"Lack of ability to love or establish meaningful personal relationships" I'll admit, is borderline at best. He really did care for Ziyal, as evidenced by how her death practically broke his, let's call it pagh. But here's the thing - this seemed, in Dukat's head, to only apply to Cardassians. He loved Ziyal despite her Bajoran heritage, but he believed anyone who wasn't Cardassian was inherently beneath anyone who was, and even more, beneath Dukat himself. This is why he masterminded the Bajoran Occupation, this is why he continued to be adversarial to the Federation even though they bent over backwards to try and help out the Cardassians every chance they got. Dukat couldn't love anything not Cardassian. Admittedly, this is more of a Cardassian trait in general than one specific to Dukat himself, so it's not really a crux of my argument.

    "Extreme egocentricity" I won't even bother justifying. If you really need me to, I will, but... this is Dukat.

    "Failure to learn from experience". "Hey, the Occupation didn't go real well for the Bajorans. Let's have the Dominion do the same thing to Cardassia and hope things change." I'm sure he didn't know Cardassia would become fully occupied, but the way the Dominion first forged an alliance with Cardassia holds a number of striking similarities with how Cardassia did the same with Bajor (http://en.memory-alpha.org/wiki/Occupation_of_Bajor#Prelude).

    In addition, there's this psychopathy checklist: https://en.wikipedia.org/wiki/Psychopathy#Psychopathy_Checklist

    (Yeah, Wiki, I know; but I admit ignorance on what psychology-dedicated websites are best in general, so I'm open to suggestions.)

    There is nothing on this list that doesn't blatantly describe Dukat perfectly. There's the 'short term marital relationships', but with a little stretching, we can assume his love of comfort women fits this criterion.

    Forgive my own egocentricity, but I feel that we've established Dukat's psychopathic tendencies beyond a reasonable doubt.

    Now, back to the sociopath thing.

    "Whose behavior is antisocial, often criminal". The man raped and pillaged an entire planet despite their repeatedly stated desire to be free. He also raped Kira's mother (though I'm not keen on restarting that old chestnut of a thread). His actions may have been legal under Cardassian law, but they certainly weren't under Bajoran law.

    "Who lacks a sense of moral responsibility or social conscience." Remember all the times he blamed the Bajorans for resisting his rule instead of just sitting back and letting the Cardassians enslave them?

    Yeah, Dukat was rather obviously sociopathic. He was well-written, though, and probably my favorite Trek villain, but he was not a mentally healthy man. Not even before Ziyal died.

    (disclaimer: I am not a psychologist. I am someone who likes to argue and is okay at Googling, so grain of salt I guess.)
     
  7. bbjeg

    bbjeg Admiral Admiral

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    In the beginning of the series I felt Dukat was redeemable. It felt like he was thrown into leading the occupation, and not necessarily responsible for all the wrong doings his people were committing on the Bajorans. By the end, I just figured he's a backstabbing lair who believed his own lies, even with Ziyal and abandoning his real family, though she made him feel better about himself for letting her live, it's more likely his wife left him for cheating and he was stuck with her.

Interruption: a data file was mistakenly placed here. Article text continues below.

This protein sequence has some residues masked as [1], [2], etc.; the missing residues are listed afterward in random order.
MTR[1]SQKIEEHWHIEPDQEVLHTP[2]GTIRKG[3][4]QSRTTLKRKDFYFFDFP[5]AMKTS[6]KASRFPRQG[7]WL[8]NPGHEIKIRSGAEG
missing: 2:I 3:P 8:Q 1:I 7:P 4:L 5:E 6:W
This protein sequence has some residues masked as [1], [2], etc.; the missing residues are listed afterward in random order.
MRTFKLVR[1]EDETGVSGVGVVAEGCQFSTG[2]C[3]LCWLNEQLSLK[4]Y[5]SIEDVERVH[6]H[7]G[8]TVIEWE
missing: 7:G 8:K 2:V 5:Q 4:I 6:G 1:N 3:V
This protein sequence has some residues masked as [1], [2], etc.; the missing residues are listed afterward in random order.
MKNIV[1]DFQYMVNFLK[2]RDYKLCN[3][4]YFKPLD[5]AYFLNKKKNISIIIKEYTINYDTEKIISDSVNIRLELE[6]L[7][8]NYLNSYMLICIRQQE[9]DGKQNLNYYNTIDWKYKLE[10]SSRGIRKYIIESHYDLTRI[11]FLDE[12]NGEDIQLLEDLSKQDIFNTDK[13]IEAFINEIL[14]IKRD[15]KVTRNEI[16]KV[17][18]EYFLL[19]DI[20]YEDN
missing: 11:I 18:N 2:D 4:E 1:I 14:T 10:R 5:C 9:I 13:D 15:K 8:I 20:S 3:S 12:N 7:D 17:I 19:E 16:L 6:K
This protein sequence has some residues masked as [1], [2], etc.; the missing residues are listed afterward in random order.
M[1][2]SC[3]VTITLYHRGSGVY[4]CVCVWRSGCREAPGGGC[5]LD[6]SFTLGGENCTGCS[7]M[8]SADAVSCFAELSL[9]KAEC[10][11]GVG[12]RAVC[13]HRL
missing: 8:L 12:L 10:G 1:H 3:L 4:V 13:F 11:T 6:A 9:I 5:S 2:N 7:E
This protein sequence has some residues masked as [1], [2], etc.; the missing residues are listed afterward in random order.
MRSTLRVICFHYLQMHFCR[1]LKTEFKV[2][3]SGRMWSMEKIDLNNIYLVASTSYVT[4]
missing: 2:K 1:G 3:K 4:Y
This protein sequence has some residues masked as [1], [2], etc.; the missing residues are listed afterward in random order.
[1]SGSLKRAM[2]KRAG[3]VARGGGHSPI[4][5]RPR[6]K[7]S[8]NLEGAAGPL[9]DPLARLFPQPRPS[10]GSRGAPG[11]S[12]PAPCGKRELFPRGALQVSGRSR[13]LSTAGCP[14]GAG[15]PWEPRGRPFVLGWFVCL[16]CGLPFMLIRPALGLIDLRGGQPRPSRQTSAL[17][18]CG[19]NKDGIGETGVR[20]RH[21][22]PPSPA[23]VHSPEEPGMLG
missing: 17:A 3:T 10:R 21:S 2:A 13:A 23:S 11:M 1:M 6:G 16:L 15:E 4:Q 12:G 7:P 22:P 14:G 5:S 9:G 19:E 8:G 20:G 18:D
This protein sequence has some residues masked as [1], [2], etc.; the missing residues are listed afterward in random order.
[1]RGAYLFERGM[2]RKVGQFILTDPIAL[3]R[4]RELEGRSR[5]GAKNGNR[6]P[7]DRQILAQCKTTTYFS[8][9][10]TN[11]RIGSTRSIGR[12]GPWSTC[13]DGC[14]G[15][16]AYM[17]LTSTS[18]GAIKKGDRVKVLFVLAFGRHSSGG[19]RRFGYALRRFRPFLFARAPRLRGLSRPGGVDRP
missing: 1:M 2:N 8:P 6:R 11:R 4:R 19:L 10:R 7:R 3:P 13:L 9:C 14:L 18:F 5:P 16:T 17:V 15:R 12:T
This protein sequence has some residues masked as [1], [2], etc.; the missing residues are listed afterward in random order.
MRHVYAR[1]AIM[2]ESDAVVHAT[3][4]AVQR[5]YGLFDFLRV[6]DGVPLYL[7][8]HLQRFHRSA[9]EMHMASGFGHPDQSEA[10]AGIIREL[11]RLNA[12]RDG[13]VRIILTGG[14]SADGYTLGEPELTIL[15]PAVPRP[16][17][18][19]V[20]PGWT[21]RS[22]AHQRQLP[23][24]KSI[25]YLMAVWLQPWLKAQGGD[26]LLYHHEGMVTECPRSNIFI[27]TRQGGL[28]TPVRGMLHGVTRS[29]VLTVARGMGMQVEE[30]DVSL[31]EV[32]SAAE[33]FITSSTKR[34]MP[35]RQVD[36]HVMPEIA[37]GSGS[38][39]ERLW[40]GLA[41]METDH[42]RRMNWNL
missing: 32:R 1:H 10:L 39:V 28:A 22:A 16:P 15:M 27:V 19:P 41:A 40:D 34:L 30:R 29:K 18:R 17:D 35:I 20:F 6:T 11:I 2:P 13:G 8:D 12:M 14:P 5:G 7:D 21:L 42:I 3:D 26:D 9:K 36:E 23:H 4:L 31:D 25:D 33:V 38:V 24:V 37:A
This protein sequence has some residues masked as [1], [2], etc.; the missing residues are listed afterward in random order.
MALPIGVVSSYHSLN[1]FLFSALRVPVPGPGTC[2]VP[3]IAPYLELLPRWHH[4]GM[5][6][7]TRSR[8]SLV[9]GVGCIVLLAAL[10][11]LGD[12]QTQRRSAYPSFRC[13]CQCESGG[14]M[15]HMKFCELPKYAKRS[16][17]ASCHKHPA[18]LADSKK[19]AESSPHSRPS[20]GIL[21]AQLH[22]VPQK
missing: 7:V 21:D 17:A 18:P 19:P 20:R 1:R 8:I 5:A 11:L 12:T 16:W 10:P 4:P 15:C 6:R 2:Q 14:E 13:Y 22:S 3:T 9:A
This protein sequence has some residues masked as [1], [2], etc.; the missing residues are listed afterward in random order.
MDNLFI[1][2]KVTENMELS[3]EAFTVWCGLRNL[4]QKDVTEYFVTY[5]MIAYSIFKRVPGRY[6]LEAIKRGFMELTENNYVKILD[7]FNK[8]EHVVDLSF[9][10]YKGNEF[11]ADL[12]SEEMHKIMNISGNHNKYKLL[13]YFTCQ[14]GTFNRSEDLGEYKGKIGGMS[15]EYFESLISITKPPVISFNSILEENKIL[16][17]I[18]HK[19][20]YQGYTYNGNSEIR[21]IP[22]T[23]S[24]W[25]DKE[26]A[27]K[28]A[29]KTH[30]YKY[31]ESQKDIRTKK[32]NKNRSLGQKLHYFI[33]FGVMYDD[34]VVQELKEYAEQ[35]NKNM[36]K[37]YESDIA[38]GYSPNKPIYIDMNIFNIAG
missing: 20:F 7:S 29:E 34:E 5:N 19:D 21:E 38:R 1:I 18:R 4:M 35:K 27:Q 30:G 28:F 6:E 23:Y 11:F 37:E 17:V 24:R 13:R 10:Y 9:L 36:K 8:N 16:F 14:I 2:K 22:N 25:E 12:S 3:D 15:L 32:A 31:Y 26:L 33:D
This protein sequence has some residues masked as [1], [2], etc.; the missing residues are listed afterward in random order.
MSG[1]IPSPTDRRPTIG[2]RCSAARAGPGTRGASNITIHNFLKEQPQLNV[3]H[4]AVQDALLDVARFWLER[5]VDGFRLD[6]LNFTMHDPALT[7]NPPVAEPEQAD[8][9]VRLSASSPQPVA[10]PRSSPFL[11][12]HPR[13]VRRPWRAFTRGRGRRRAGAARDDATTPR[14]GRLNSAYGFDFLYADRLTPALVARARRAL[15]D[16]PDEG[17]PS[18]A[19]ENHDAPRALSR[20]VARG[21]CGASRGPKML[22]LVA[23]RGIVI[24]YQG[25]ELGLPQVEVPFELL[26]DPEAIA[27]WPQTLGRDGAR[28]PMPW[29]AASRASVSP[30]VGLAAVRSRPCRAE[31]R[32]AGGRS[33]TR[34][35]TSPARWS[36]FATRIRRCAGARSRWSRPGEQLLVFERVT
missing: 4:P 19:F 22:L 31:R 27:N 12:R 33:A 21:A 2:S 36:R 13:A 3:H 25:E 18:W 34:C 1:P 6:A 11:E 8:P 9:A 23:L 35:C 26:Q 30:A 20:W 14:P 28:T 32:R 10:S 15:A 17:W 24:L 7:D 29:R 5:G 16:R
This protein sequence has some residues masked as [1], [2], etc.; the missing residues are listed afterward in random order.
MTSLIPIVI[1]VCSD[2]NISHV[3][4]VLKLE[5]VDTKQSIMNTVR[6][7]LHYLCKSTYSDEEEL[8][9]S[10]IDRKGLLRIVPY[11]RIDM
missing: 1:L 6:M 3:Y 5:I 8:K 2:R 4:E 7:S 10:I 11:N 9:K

8. Dale Sams

    Dale Sams Fleet Captain Fleet Captain

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    Do you really think SF, Sisko, and Kira would deal *at all* with the Hitler you've made Dukat out to be? Where does it say he sent millions to their deaths?

    edit: Now that I think about it, there are numerous occasions whereas people and states will deal everyday with people who are responsible for atrocities. The U.S. sends foreign aid every day to monsters. Past presidents are immortalized, Columbus gets a holiday....but not Kira. That's the one person who by the very virtue of her personality should resign immediately and get a phaser rifle, the instant anyone tries to revise history.
     
    Last edited: Jun 30, 2013
  9. Elias Vaughn

    Elias Vaughn Captain Captain

    They didn't really have a choice, so yes.

    http://en.memory-alpha.org/wiki/Dukat#Prefect_of_Bajor

    http://en.memory-alpha.org/wiki/Occupation_of_Bajor

    ...who tried to?
     
  10. Dale Sams

    Dale Sams Fleet Captain Fleet Captain

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    Memory Alpha also says Dukat immediately abolished child labor, cut down on work hours and improved rations.
     
  11. Elias Vaughn

    Elias Vaughn Captain Captain

    I'm sure the ten million Bajorans who died in the Occupation appreciated that.
     
  12. R. Star

    R. Star Rear Admiral Rear Admiral

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    Dukat wanted power and he wanted to be adored. That's pretty much the summary behind all of his actions to being the "magnanimous tyrant" during the Occupation, to his womanizing, to his constant need of approval from Sisko and Kira. To taking Cardassia into the deal with the devil in season 5. To his final mad foray into Bajoran religion in seasons 6 and 7.

    What made Dukat such an interesting character is that he was a complete character. He had a full set of virtues and vices. His patriotism and devotion to duty were almost admirable at times. Heck when he sacrificed his career for Ziyal that was almost noble. During seasons 3-5 you were actively wondering if he was even the "bad guy" anymore.

    Far too many villains are just stereotypical. Dukat was nothing but.
     
  13. Charles Phipps

    Charles Phipps Captain Captain

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    The attempt to re-label sociopath "bad people" is one of my chief problems with psychiatric medicine today and I say this as someone whose studied it. It's a program with an agenda and ignores the very real difference between the mentally ill versus those who do criminal actions for gain, social stratification, or ideology.